3. What are some things that you are excited about in the future of Madison College? What concerns do you have/what challenges are you facing?

Madison College overall is a really good institution that is student-focused. We are really focused on how we can improve the student experience and learn from the impacts of the pandemic. Before the pandemic, the majority of our classes were in person. We had an online presence but because we are a technical college, we offer programs with ‘hands on’ experience.  When the pandemic hit, we had to find a way to support the offerings we have for the students allowing us to be innovative in thinking about virtual reality and how we could leverage partnerships in the community so students can still be engaged. This caused more evaluation of the way we teach.  The pandemic showed us the possibilities and students wanted that to continue. Maintaining that structure for students has been exciting and something that is in the forefront of our minds. Supporting student parents has also been exciting. Working with Generation Hope has been one of our partners for the last two years. Their mission is for all teen parents and student parents and their children, have every opportunity to succeed and are empowered to create a better future for themselves, our community, and our world. As we strategically plan, we want to push a lot of ideas forward so that they won’t sit on the shelf.  Meeting the needs of students is always exciting. 

4. How do you help to prepare future generations of Black financial professionals?

Financial literacy is being exposed to the students so that they have tangible life skills after college. There are online workshops and other opportunities to expose students to that information. Outside of that, you have the whole cultural semination pieces of it allowing students to see more than just their day-to-day. In the Men of Excellence program, they do a black and brown college tour or college-bound conference where they discuss life after college. There are various career fairs, transfer options and connections to HBCUs. Former Madison College students come back as guest speakers for program-specific forums. We are also looking to provide space for mentors within the college, the community, and that are alumni to speak into the lives of the current students by expounding on what is in the world as well as what they can expect in their profession.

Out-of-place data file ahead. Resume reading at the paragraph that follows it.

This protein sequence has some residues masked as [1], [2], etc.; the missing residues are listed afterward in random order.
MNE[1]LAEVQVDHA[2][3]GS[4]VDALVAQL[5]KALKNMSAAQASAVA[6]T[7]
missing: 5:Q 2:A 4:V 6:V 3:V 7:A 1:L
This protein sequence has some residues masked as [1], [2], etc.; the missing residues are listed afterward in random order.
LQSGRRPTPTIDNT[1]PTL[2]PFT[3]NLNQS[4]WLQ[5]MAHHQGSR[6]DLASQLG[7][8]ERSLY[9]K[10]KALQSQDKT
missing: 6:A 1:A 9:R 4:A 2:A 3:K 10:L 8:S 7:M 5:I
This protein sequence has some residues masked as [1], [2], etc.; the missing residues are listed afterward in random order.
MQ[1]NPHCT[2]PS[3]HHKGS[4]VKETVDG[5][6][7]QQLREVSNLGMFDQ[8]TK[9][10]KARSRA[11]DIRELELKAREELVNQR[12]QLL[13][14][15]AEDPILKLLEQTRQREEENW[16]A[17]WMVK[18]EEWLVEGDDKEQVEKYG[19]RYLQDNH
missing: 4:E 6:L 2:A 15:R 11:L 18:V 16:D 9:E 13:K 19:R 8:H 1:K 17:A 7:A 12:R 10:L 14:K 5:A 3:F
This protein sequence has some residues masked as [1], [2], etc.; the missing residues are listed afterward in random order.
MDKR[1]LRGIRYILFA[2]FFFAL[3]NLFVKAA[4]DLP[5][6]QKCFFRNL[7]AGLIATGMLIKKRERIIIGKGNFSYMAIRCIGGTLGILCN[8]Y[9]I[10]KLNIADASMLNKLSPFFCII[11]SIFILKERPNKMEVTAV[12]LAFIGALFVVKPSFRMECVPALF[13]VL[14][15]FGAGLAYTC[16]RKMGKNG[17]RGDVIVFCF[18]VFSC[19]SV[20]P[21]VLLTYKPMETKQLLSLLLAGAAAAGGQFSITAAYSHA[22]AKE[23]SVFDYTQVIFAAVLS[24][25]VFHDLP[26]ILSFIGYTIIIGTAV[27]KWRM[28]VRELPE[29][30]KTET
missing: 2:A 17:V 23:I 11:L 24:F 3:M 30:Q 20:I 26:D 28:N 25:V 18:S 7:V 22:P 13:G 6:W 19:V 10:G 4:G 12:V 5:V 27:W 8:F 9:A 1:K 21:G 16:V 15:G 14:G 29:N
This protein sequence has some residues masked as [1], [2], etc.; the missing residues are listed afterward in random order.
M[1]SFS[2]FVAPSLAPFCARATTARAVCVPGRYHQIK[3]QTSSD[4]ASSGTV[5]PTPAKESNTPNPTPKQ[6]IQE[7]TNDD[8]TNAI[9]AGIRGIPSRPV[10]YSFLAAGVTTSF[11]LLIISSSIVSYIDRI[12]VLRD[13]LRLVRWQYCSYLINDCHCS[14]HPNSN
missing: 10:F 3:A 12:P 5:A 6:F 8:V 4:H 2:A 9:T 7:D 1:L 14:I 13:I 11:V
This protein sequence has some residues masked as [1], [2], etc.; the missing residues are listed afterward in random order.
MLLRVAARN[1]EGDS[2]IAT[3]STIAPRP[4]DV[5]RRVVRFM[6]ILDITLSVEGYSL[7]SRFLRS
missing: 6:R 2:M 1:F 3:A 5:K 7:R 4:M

5. What advice do you have for young people who may be interested in finance?

Explore all interests. Seek some of the programs that are out there. There are so many opportunities and ways for them to come to Madison College get exposed to our offerings and have those conversations. Don’t be afraid to ask questions even though it can be complicated but, don’t be fearful of the experience. Then, try to find ways to be able to get a foot in the door, and become an intern, and if it’s not there don’t be afraid to create it. 

6. How are you involved in the community outside of work?

I am the Music Director at The Life Church located in Milwaukee. I’m there every Sunday.  I use to commute to Milwaukee however, I’ve recently relocated back there.  Now, I commute to Madison each week.  In addition to being involved with my church, I serve on the board of my fraternity, Delta Psi Chi which was founded in Milwaukee in 1985. I have engaged in mentoring opportunities as well.  Lastly, I have served on various boards of financial aid and work groups.